Why You Need A BSN Qualification

Why You Need A BSN Qualification

The Difference Between RN and BSN

A nursing career is fulfilling for many people; some even believe they were called to be nurses. The past couple of years have also proven that nurses provide critical services in society and their skills have been in great demand ever since. 

Suppose you’re contemplating a nursing career or have started but want to empower yourself. In that case, you may be considering a Bachelor of Science in Nursing (BSN) qualification or becoming a registered nurse (RN). You may also wonder about the difference between the two qualifications and how either will impact your nursing career path.

You can be an RN without a BSN qualification; this means you will have passed the NCLEX exam and have a nursing license, permitting you to work as a nurse in most healthcare facilities (different states may have additional criteria for nursing qualifications). A nurse with a BSN qualification has a bachelor's degree versus an RN with an associate's degree. 

To advance your career, you need a solid educational background and experience; you can compare RN to BSN programs at higher education institutions and decide which will work better for you. RN certification is a minimum nationwide requirement to practice as a nurse. You can continue and obtain a two-year diploma (ADN) in nursing if you want to. A BSN is a four-year nursing degree completed after registering as an RN.

The Path To a BSN

You can take the two-year ADN program and then sit for your NCLEX exam; after this, you will be a qualified RN. Starting with your ADN means you can apply for work and start working as an RN. Once this is underway, you can then apply for a BSN and get your qualification while working. There are online programs you can look for at Dallas News. You are also gaining valuable work experience in the process, including steps on how to become a pediatric nurse and, what’s more, following this path means you don’t sacrifice earning a salary to study.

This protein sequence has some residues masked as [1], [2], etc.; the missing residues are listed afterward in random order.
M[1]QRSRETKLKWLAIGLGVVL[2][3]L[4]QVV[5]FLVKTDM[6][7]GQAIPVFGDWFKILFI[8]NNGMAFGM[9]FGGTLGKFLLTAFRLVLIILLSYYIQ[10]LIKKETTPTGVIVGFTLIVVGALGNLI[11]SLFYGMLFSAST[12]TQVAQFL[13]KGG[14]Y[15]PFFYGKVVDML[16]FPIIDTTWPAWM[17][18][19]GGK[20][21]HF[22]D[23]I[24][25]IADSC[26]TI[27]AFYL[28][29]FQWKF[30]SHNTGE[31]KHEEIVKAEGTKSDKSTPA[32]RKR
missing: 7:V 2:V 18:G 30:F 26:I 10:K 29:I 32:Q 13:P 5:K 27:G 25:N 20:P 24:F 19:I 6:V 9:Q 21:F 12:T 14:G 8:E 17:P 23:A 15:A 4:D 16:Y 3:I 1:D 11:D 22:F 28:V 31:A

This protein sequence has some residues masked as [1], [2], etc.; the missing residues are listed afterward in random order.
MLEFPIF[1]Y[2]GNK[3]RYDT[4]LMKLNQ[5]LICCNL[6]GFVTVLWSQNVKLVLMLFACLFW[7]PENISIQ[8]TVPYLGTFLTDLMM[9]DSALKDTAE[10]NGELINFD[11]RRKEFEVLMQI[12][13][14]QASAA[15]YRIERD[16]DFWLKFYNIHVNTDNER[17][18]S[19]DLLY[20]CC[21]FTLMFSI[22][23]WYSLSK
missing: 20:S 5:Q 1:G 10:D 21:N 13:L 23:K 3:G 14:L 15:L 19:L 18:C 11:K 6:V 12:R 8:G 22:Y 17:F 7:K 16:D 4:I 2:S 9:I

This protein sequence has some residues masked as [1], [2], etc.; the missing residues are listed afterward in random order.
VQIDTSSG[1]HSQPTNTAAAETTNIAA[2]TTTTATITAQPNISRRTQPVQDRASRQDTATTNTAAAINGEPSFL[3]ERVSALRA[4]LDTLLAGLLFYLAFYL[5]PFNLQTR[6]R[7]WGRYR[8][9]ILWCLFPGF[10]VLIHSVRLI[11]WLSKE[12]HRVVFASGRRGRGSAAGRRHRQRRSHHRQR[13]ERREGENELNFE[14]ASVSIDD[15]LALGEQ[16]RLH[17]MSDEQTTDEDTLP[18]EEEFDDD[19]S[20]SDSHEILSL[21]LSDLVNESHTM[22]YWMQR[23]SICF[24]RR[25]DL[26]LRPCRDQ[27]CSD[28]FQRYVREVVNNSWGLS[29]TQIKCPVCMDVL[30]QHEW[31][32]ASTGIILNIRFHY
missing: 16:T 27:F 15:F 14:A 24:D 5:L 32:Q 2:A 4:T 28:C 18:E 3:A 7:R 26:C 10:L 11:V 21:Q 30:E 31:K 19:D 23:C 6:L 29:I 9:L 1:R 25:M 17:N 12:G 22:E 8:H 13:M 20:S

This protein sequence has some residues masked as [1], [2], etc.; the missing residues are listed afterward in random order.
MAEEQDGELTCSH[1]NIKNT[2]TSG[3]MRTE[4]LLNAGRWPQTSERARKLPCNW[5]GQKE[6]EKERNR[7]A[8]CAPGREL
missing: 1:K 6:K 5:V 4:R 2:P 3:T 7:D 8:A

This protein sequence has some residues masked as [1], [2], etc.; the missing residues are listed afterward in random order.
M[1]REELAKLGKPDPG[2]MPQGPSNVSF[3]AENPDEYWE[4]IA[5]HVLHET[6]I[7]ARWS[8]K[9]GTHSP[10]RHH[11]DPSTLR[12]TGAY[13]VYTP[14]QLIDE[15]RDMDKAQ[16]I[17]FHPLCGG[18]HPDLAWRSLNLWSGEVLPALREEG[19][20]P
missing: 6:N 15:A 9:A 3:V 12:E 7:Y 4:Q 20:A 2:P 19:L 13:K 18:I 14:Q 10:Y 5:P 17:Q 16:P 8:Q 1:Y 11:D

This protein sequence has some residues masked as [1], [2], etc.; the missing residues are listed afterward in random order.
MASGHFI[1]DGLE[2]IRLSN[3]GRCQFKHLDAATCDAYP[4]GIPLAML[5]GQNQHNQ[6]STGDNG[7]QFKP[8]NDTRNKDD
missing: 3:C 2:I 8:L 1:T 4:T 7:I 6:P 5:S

The alternative is to study for four years and take your NCLEX exam. This way, you will enter the workforce as an RN with a bachelor's degree. The advantage of this option is that you can earn a higher salary than your RN counterparts. Nurses with a BSN are in high demand, which could give you negotiating leverage in interviews.

Once you have your BSN, you can continue towards a Master of Science in Nursing (MSN), which can help you gain advanced skills and specialize your nursing practice.  

Benefits Of Getting a BSN Qualification

Job Opportunities

Being a registered nurse with a BSN opens up more job opportunities, such as specialization and management roles within the sector. Roles like ER and assistant nurse managers are higher up the ladder and have better pay. BSN registered nurses are also in demand in industries outside the public and private healthcare system, such as teaching or training.

Better Earning Potential

According to nursejournal.org, an RN with a BSN degree can expect to earn up to $8,000 more annually than a registered nurse without a degree. The earning potential increases significantly with a BSN degree in hand. 


With a BSN, you can work in specialty units, like dialysis or neonatal intensive care (NICU). Growth opportunities multiply, and you can work outside a healthcare facility.

Last Word

The National Advisory Council on Nurse Education and Practice notes that at least 60% of the nurse workforce holds a BSN. Employers, like the military, already have a BSN as a minimum requirement for nurses who want to advance beyond an entry-level position. According to the Institute of Medicine, 49% of employers require a BSN when hiring nurses. If you feel that nursing is your calling or want to advance your career, a BSN is the way.